Autonomy and Dependence in the Family: Turkey and Sweden in Critical Perspective

By Rita Liljeström; Elisabeth Özdalga | Go to book overview

Family Work in Working Class Households in Turkey 1

HALE BOLAK

There is still a relative scarcity of culturally situated studies of the interrelationship between paid work and the allocation of family work in households where women are gainfully employed. This is particularly true of how women strategize to negotiate the contradictions of being full-time workers inside and outside the home. Critical mediators of how this negotiation takes place include relationship dynamics, cultural constructions of gender, access to kin and other support systems, household composition, and situational imperatives, including work schedules. These factors inform women's expectations about, and the negotiation of, family work. Analyses of the complex lives of urban women from specific Middle Eastern contexts are particularly needed to problematize the notion of “working women” and Orientalist accounts of “cultural difference.” Thus, in this article, I address the negotiation of family work in the households of blue-collar women in urban Turkey from a perspective that highlights the structural, cultural, and symbolic barriers to equality.

Although full-time paid employment by women is generally associated with greater involvement by husbands in family work, women generally have the greater role in family work and the greater overall combined burden of domestic and paid work. International comparative research suggests that there is no simple and direct relationship between increased labour participation by women and change in domestic relationships. In fact, entrenched gender ideologies, such as the sharp segregation of male and female spheres in Japan, can be a major obstacle to change (Stockman, Bonney and Xuewen 1995).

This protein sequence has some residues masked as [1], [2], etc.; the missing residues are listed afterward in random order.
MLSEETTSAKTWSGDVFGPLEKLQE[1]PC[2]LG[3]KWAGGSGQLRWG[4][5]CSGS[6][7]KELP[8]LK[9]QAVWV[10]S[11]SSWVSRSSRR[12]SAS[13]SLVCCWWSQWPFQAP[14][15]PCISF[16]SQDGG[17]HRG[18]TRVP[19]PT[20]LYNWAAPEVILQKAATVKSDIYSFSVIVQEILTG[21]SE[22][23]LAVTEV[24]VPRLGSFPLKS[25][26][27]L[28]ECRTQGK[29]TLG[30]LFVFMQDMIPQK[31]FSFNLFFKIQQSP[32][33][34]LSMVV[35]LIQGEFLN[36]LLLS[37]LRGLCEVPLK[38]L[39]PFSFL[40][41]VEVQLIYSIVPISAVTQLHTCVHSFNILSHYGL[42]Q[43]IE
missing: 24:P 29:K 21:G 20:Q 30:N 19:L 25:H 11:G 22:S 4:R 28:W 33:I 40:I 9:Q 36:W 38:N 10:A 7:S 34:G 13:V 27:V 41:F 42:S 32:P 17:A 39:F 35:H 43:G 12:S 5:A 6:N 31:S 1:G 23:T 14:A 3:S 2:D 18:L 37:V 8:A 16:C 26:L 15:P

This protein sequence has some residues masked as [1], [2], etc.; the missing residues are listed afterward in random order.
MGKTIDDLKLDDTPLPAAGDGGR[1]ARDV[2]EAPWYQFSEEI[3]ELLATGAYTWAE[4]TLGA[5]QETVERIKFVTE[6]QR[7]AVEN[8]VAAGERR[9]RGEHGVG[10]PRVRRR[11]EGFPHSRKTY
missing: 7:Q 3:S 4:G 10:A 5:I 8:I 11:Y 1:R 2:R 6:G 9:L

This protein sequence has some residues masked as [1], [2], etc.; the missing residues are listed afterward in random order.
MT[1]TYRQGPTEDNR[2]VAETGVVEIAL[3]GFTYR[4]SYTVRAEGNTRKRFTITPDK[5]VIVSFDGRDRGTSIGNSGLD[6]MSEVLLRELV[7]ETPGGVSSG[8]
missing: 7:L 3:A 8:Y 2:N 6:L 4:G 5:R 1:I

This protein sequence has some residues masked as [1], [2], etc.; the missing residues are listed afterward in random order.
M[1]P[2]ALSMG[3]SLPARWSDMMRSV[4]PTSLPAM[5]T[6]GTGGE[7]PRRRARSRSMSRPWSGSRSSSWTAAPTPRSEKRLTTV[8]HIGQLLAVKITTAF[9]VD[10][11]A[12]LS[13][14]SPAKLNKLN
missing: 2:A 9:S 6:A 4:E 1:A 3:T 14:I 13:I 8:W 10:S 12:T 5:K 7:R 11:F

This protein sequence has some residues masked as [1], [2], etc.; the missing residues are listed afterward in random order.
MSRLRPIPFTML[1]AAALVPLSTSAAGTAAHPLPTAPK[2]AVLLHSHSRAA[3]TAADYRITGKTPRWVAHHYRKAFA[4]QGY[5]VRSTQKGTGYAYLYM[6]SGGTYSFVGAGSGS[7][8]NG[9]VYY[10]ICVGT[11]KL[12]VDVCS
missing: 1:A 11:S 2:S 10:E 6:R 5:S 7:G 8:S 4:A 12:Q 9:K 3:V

There has been a growing emphasis on the symbolic and gendered meanings of paid and unpaid work. In the nineties, the most productive lines of research have focused on the relationships between how people understand family work, perceived fairness of allocation, and relationship satisfaction. Men's and women's beliefs about who should be responsible for what, their agreement on the relative importance of female earnings, and the extent to which they perceive the responsibilities of breadwinning and family work to be interconnected, have emerged as some of the factors that influence men's involvement in family work in dual-earner households. For example, Hochschild's (1989) concept of the “economy of gratitude” has been used as a critical mediator of men's participation in family work (Pyke 1994). Unfortunately, there are still relatively few qualitative and longitudinal case studies exploring household dynamics, the subtleties of marital negotiations, and the strategies and choices men and women make to cope with the demands of their situation.

1 A previous version of this article has been published in Gender and Society, see Bolak 1997.

Hale Bolak

-239-

Notes for this page

Add a new note
If you are trying to select text to create highlights or citations, remember that you must now click or tap on the first word, and then click or tap on the last word.